Via BofAML's Ethan Harris,
Gone fly fishing
The Kansas City Fed’s conference has been around since 1978, but it only gained notoriety in 1982 when it was moved to Jackson Hole, luring an avid fly fisherman named Paul Volcker. Since then, the conference has alternated between topics of market interest and more obscure themes, but one thing has been constant: the Chair’s speech on Friday morning. Chair Greenspan clearly relished the opportunity; indeed, in his last year as Chair, the topic of the conference was “The Greenspan Era: Lessons for the future.”
During the Bernanke and Yellen “era,” the conference continues to feature interesting research, but it has become less of a venue for communicating policy. The new Chairs want to move away from the cult of personality around the Chair in favor of a committee approach. This low-profile approach is one of the reasons Bernanke did not attend last year’s conference. Jackson Hole occurs just before an FOMC meeting (not to mention a payroll report) and signaling a shift in policy at the meeting would front-run the Committee.
In the new model, communication occurs through official channels that involve the whole committee. Indeed, the Fed has expanded these official channels. They now update their forecasts four times a year instead of twice. They have added funds rate forecasts, and they now have a press conference to explain each of these forecast changes. In this framework, the Jackson Hole speech becomes one of several speaking venues for the Chair over the course of the year. Sometimes it is important; often it is not.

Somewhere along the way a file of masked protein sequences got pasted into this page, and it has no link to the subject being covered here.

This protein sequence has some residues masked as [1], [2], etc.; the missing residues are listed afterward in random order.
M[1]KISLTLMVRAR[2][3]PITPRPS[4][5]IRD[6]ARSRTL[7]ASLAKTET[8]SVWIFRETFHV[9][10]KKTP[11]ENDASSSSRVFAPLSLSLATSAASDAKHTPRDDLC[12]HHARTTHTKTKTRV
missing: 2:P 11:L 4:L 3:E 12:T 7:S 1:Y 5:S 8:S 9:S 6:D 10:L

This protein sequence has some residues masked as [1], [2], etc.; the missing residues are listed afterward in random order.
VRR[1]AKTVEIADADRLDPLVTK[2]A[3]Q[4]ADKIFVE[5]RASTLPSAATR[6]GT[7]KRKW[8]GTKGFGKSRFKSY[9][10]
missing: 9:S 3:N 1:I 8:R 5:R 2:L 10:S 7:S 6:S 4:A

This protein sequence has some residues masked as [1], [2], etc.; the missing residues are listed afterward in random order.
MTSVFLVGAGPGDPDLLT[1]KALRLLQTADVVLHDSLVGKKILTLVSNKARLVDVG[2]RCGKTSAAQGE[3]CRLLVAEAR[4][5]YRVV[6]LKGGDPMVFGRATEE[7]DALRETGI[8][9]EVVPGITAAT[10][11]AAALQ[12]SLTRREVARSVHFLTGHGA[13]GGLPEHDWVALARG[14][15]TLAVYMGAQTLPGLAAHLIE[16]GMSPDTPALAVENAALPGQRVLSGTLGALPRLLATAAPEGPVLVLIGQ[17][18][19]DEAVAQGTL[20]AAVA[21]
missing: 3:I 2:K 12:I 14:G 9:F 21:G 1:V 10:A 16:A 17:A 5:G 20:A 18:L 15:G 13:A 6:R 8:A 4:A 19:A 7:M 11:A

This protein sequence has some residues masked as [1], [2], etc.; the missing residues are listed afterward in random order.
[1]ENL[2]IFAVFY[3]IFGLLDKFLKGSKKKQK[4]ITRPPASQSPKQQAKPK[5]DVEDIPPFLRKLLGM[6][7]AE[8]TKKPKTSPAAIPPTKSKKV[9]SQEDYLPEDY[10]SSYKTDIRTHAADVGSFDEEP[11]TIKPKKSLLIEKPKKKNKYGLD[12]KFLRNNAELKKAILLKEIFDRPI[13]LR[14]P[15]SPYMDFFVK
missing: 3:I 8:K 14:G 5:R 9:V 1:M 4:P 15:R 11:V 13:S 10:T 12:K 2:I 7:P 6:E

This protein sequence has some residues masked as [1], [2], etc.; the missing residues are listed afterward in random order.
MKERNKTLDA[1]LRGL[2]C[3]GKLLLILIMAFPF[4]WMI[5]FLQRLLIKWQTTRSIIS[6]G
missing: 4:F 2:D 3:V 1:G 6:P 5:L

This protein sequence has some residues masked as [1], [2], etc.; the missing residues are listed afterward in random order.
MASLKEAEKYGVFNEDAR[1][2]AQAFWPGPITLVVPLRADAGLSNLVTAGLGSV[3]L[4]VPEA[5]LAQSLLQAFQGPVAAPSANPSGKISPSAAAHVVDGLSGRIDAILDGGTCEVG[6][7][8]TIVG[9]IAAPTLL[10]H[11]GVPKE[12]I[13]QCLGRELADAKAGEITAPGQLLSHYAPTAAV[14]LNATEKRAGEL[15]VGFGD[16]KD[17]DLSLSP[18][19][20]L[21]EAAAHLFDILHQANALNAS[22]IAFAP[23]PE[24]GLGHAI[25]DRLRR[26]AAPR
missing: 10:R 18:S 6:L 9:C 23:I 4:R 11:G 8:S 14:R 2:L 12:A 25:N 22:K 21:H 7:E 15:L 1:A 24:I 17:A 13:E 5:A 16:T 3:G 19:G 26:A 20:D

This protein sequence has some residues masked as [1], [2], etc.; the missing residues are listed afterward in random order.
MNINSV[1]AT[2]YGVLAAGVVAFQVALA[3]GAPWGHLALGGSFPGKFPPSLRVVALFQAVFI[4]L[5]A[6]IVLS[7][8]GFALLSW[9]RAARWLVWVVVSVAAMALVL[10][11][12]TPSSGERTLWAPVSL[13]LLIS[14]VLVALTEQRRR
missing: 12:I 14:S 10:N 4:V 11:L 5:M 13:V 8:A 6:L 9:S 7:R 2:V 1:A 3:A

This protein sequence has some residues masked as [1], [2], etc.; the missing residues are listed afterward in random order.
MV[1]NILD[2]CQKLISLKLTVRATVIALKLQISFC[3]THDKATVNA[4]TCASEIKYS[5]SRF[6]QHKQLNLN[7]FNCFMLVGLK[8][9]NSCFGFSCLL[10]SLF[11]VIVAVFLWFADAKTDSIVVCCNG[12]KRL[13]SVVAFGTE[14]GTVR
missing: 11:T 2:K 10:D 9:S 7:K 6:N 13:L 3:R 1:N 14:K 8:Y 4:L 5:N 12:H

This description may seem at odds with recent Jackson Hole events (Chart 1). Didn’t Bernanke often use the event to signal major policy changes? Looking back, the signals from the Chairman speeches are clearer in hindsight than in real time.
For example, Chart 2 compares the change in 10-year yields on the day of Bernanke’s speech at Jackson Hole to the change in yields over the rest of the year. Sometimes the speech provides a hint of things to come, but overall, there is no correlation between market response to the speech and the market movement over the rest of the year.
Consider the signals for each of the last four years.
2010: Leaning dovish Going into the 2010 conference, the US economy was losing momentum. We titled our weekly “One is the loneliest number” because we expected GDP growth to have a one-handle that quarter. In his speech, Bernanke focused on the logic behind policy rather than a specific road map, talking at length about the “benefits and drawbacks” of each policy tool. As we wrote at the time, “the speech buys time for the Fed to determine if the economy is weak enough to warrant action.” The Fed did eventually adopt QE2, but it wasn’t until three months later, after a long string of additional hints. The “urban legend” is that Bernanke clearly signaled QE2 at Jackson Hole; the truth is he nudged along an idea that was already in the works.